Life Jacket by Mehrnoosh Torbatnejad

by Leslie Anne Mcilroy

When barbed wires carve
their unwelcome print into your
raw palms,
and lawmakers stack votes
like concrete blocks
before your feet, engulfed
by the sterile soil of homelessness,
stay back

Away from tent cities
and the swarm of stations,
piled with the color-gone fabric
of makeshift blankets, shredded shoes
and bones used to rest your head  

And pull,
the blue threads of your chest,
lower the arms
you raise only to surrender,
and cloak the numbed body,
the empty witness of ghosts
hovering in the private history
of your birthplace

Make a lifejacket
of your embrace, and
paddle in the blood
of your own channels
where each cell carries
a piece of your breath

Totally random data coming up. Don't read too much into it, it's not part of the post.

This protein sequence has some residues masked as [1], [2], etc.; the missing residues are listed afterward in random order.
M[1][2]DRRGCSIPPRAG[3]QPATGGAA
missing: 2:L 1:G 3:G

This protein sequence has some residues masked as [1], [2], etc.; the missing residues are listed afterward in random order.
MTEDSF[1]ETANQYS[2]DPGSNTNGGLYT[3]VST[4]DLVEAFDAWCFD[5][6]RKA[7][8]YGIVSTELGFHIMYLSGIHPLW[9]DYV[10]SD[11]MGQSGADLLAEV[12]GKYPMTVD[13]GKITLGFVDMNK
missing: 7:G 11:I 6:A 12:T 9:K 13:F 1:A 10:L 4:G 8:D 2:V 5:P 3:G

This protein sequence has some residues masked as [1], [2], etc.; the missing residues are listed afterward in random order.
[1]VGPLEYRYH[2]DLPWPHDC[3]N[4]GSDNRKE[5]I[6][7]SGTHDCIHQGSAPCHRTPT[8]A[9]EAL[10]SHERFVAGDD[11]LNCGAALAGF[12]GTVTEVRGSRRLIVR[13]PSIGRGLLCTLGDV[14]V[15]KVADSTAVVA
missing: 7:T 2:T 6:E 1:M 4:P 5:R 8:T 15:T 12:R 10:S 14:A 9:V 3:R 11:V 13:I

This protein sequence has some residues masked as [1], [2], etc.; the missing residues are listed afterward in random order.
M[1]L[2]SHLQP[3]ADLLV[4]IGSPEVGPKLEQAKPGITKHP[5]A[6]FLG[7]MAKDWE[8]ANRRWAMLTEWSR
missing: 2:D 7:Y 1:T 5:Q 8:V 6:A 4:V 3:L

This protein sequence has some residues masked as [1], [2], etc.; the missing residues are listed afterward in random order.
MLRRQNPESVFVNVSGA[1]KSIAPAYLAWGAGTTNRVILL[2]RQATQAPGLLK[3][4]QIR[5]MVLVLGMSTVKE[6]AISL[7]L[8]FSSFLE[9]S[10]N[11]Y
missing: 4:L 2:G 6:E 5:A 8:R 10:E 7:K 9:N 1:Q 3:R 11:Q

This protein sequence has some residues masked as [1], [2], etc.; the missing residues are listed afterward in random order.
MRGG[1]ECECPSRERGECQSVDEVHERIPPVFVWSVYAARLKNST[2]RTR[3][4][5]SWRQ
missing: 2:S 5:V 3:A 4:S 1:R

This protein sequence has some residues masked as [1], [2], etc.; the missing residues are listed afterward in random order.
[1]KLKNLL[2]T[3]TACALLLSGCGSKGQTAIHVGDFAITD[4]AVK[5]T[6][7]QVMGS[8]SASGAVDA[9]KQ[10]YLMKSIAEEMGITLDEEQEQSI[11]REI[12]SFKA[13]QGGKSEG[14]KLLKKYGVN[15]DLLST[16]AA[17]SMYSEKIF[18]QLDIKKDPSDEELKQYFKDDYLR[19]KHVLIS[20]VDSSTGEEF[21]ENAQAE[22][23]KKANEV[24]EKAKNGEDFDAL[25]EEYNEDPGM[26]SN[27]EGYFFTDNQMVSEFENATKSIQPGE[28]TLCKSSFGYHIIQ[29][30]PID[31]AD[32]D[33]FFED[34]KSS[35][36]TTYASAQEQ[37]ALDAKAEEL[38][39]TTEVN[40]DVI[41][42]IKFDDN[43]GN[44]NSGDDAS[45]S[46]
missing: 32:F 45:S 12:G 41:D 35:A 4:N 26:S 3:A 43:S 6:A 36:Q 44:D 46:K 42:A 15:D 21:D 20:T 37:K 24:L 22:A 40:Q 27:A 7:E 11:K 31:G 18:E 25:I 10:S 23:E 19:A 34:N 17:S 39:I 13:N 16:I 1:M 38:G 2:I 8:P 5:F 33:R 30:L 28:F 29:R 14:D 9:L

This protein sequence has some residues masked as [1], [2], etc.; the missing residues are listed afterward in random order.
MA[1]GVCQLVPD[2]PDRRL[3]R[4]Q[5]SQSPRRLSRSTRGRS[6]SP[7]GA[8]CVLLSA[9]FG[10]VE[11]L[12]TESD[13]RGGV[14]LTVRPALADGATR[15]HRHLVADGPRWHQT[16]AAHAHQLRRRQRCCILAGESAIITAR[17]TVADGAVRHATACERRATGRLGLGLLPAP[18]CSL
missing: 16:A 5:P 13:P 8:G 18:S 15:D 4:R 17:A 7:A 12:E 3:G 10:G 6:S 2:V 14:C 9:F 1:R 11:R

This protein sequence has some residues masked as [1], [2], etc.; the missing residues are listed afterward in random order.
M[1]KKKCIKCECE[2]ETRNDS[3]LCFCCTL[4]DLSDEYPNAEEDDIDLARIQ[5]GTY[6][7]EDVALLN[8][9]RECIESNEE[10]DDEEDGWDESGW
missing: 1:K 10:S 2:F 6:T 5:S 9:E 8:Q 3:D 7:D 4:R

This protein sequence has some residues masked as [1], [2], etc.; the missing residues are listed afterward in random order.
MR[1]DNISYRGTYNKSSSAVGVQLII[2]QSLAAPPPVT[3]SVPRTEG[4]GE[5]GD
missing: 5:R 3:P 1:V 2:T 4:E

until you find it,
the clasp fused with despair,
unfasten, and rip the way
back into the swallow of your heart,
return to that home
forever your host

Unfold your flag there,
in the open quarters, rinse,
your skin, still too soft
to bear the ink of
world leaders; remember,

you were born first
into a province of hope,
long before you waited
behind anyone’s borders,
even your own.

Photo of Mehrnoosh Torbatnejad

Photo of Mehrnoosh Torbatnejad

Mehrnoosh Torbatnejad was born and raised in New York.  Her poetry has appeared in Passages North, Chiron Review, The Commonline Journal, Kudzu House Quarterly, Narrative Northeast, and is forthcoming in Natural Bridge, Pinch Journal, and Poydras Review. She currently lives in New York and practice matrimonial law.